Wake of the Flood
As the waters rose, WSU Extension extended a hand to those in need. Once they dug themselves out of the mud, extension educators in affected counties aided residents, farmers and ranchers with practical flood-recovery advice. We’ve assembled some of the collective wisdom and experience of extension personnel and others on a central Web site. If you or someone you know needs information about food safety, cleaning up in the wake of the flood, or dealing with lost or downed livestock, please visit: http://ext.wsu.edu/.
A series of public service announcements are available for radio stations who want to do their part in the recovery. To download our PSAs, please visit: http://cahnrsnews.wsu.edu/multimedia/podcasts.html.
Despite last week’s devastating floods, Christmas tree growers in southwestern Washington have plenty of trees for those interested in choosing and cutting their own, according to Don Tapio, WSU Grays Harbor Extension educator.
“The tree farmers are concerned that the news coverage of the flooding and road closures may keep the public from keeping what for many is a family tradition of coming out to the farms to cut their own trees,” Tapio said. “But the roads are opening, and most farms have fields well above the flood plain and are open for business.”
Tapio says there is one major benefit to those consumers who come out to get their Christmas tree at a local farm. “They can be sure that their tree has been well watered.”
Christmas tree farms in Washington state can be located through the Pacific Northwest Christmas Tree Association Web site: http://www.nwtrees.com/aboutframe.htm.
W Is for Wheat
Stephen S. Jones, winter wheat breeder and professor in the Department of Crop and Soil Sciences, wrote the “wheat” entry for the 2009 edition of World Book encyclopedia.
“It was very flattering to be asked, kind of a big deal and, of course, a popular source of information for school kids,” said Jones. Aside from updating and reviewing existing information, Jones contributed discussion on the positive environmental aspects of wheat breeding and making wheat farming more environmentally friendly.
An editor at World Book said that contributors to the encyclopedia are chosen for their expertise, experience and for their “current thinking and activity.”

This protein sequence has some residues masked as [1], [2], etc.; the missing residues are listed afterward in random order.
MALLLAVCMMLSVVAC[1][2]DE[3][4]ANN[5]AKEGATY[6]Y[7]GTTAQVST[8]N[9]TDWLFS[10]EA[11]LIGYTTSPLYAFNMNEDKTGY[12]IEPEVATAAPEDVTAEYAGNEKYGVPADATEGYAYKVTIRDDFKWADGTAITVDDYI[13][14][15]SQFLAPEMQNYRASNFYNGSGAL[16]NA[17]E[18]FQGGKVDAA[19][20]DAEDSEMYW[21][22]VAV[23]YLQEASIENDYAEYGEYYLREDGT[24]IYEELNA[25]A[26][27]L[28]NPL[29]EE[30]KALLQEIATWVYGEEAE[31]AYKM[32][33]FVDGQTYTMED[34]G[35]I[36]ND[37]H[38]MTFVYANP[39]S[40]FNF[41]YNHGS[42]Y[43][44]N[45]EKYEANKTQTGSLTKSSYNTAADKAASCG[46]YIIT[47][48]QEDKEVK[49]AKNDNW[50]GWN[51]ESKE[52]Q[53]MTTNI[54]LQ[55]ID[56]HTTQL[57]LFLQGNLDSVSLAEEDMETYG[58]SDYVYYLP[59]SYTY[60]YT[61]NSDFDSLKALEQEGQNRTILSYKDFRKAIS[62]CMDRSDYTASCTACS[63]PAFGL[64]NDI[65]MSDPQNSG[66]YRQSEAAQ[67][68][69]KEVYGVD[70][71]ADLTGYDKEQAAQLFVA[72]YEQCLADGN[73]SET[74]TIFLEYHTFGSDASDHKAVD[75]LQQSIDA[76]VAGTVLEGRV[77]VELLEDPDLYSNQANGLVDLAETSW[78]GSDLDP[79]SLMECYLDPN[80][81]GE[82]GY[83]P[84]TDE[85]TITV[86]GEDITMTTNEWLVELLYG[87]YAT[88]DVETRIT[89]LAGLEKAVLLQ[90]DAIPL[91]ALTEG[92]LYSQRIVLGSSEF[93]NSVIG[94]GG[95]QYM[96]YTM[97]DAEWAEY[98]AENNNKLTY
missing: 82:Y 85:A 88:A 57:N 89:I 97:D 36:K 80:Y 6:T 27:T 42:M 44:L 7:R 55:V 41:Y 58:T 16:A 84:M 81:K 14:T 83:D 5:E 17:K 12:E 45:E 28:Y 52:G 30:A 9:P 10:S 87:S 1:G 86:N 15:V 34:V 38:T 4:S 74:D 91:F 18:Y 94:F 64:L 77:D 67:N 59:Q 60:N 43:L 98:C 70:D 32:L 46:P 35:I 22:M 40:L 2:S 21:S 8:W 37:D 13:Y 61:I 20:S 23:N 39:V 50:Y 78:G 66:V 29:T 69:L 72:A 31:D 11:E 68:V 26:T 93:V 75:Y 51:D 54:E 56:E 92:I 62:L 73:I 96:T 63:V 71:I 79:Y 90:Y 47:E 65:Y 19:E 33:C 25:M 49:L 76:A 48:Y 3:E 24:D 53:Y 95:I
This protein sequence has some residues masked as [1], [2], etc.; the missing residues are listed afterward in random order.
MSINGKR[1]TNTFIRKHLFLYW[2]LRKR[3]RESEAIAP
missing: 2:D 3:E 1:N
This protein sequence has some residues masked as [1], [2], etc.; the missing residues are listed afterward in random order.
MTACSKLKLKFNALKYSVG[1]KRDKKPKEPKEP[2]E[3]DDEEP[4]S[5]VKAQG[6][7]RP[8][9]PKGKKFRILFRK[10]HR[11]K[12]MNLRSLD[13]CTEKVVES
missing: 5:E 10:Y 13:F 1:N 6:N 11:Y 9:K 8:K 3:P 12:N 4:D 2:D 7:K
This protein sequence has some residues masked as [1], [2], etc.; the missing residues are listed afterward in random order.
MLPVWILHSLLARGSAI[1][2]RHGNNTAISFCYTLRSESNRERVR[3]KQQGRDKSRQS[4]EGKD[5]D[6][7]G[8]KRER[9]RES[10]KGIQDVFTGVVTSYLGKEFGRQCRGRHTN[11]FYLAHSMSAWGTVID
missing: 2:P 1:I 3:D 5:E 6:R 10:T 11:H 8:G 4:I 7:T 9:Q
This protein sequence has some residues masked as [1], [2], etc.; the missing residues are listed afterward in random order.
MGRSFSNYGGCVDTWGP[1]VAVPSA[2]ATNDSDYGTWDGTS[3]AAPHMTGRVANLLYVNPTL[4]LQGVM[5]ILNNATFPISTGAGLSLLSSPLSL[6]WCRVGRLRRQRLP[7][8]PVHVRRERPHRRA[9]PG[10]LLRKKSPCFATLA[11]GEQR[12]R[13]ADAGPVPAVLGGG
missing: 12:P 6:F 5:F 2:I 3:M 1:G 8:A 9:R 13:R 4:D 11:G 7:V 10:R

Jones’ research has been covered in Audubon, Newsweek, The New York Times, Gourmet, The Wall Street Journal, and on National Public Radio, Bill Nye the Science Guy’s PBS show The Eyes of Nye, CBS News, the documentary film Not For Sale, and other national and international news journals.
Adapted from an article by Debra J. Marsh, http://css.wsu.edu/.
Far Away, So Close: Organic Ag Education Available Online
WSU’s major in organic agriculture, the first in the nation, couldn’t have come at a better time. Organic food is one of the fastest growing segments of the agricultural market, with retail sales rising 20 percent annually, according to the USDA. As of 2005, all 50 states have some certified organic farmland.
To address the intense nation-wide demand of education in organic ag, WSU’s College of Agricultural, Human, and Natural Resource Sciences has teamed up with the Center for Distance and Professional Education to offer online classes in organic agriculture.
Training in organic agricultural systems is desperately needed, confirmed Anne Schwartz, president of Washington Tilth Producers and owner of Blue Heron Farms and Nursery in Rockport. “There’s tremendous interest among producers to increase organic agriculture production, but that’s easier said than done. WSU’s programs in organics will provide the link we need between research and practice.”
For more information about online classes in organic ag available through WSU’s Center for Distance and Professional Education, please visit http://www.distance.wsu.edu/courses/catalog/index.asp?newprefix=SOILS
For more information on WSU’s degree program in organic ag, please visit http://afs.wsu.edu/majors/organic.htm
Adapted from an article by Emily Garrigues Marett, CDPE